Artist Interview: James Walker

Ian Wallman

Starting out as a session musician who performed on the piano for other artists, James Walker began his journey of becoming a solo artist with his debut EP Modern Medicine in 2016. After a year long battle with a rare heart condition and undergoing major surgery, Walker now writes with new opened eyes and music that reflects on his new perspective. The British singer-songwriter brings with him his first full-length album English Bones which is sure to pull on your heart-strings.

First we’d like to start by getting to know you a little better. Tell us a little about how you
became interested in music, and when you decided you wanted to take part in the

My first experiences in music were given to me by my grandma, Maggie, and my immediate
family – they got me into playing the piano at a very young age, and I’m incredibly happy that
they did so. Over my developmental years, I was always encouraged to perform and play as
much as I could, and coming from such a nurturing environment lead to my desire to perform as
much as possible now. There’s something so special about creating an emotional connection
with an audience, being able to invest in each others’ feelings for the duration of an evening is
something that I truly value.

For me, I’ve always been interested in the idea of music as an emotional catalyst; for both the
audience and the artist across any genre. I feel like there are shows that I’ve been to, whether a
Damien Rice performance or an Opeth concert, in which the act on stage and the audience
leave the room with a sense that we’ve been through something together.
Personally, I was inspired from seeing the likes of David Bazan, Kevin Devine & Noah
Gundersen travelling and performing in people’s living rooms, and recognised that it was such a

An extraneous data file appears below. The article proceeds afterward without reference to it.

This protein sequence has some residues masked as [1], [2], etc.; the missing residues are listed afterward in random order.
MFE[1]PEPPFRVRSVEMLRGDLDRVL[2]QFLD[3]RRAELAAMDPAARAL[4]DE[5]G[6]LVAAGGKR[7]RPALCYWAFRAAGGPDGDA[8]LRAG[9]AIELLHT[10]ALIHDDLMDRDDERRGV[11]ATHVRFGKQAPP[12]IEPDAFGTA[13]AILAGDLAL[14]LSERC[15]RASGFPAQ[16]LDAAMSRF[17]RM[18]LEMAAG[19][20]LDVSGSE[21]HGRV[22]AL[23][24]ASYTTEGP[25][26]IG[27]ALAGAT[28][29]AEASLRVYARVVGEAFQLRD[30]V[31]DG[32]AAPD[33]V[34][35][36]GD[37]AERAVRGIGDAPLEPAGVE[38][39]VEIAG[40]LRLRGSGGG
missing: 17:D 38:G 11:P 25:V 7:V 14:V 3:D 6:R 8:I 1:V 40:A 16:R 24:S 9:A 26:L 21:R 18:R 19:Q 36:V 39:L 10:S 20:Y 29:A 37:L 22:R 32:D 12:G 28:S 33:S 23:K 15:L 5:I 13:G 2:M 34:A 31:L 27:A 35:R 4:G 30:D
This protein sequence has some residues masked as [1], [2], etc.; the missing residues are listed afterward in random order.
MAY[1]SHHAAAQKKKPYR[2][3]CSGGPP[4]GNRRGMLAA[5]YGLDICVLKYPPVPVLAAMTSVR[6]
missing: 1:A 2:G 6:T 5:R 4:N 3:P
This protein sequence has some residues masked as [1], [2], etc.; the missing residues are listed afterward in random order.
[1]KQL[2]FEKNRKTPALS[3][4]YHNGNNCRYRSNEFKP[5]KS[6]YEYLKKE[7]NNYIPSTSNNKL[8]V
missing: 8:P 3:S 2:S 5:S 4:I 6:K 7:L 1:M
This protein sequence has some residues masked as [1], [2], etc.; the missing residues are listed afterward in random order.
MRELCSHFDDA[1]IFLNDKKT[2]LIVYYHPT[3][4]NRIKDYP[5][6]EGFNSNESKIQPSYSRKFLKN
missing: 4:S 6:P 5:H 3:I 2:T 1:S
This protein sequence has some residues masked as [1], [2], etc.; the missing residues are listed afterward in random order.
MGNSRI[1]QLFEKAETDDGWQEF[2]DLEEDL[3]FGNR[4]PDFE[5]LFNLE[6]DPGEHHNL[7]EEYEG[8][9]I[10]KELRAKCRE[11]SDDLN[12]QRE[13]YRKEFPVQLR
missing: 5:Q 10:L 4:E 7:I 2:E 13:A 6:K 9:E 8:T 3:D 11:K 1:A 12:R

special way of connecting with an audience. Seeing artists perform in such a small environment,
and seeing the emotional impact they made on others made me want to be a part of the industry myself.

You’ve shared a lot about your personal experience with battling a rare heart condition
and going through major surgery. I’m guessing you had to put your music to a halt while
going through all of this. What was the transition like stepping back into music during/
after recovery?

It was an incredibly tough time. I was diagnosed at 14 with a condition called CTEPH (chronic
thromboembolic pulmonary hypertension), and have had two major open heart surgeries to cure it. The last surgery was performed at the magnificent Papworth hospital in the UK, which is one
of only a handful of centres who can perform a thromboendarterectomy, and the results were
curative; I now have a normal life expectancy and exercise tolerance, which I am incredibly
thankful for.

In terms of music creation, at this point I wasn’t a ‘solo artist’, as such, but just the piano player
for a few other artists. I was touring a lot with Adam Barnes as his piano player at this time, and
was inspired to try writing my own material around the time I recieved the news that I had to
have my second surgery. I wrote lots of journals at this time, but I felt rushed. I felt like I needed
to write about the news that I was receiving, and I wanted to share my perspective on illness
and mortality. There were no songs of my own that came out of this period, but I hope that one
day I can sit down and confront these feelings and write a few songs about them.

Now that you have a different perspective after these major changes, what advice can
you give to others who are interested in becoming a musician?

Be you. The most important thing that you can do is understand yourself, and to write from a
genuine place. Don’t write songs that you think will do well, or that you want to hear on the
radio. If you’re trying to be someone else, that person is already doing it better than you. Write
songs that reflect your innermost feelings. Don’t stress about social media statistics; music is
not good by virtue of how many plays it receives but by how genuine it is. Be understanding of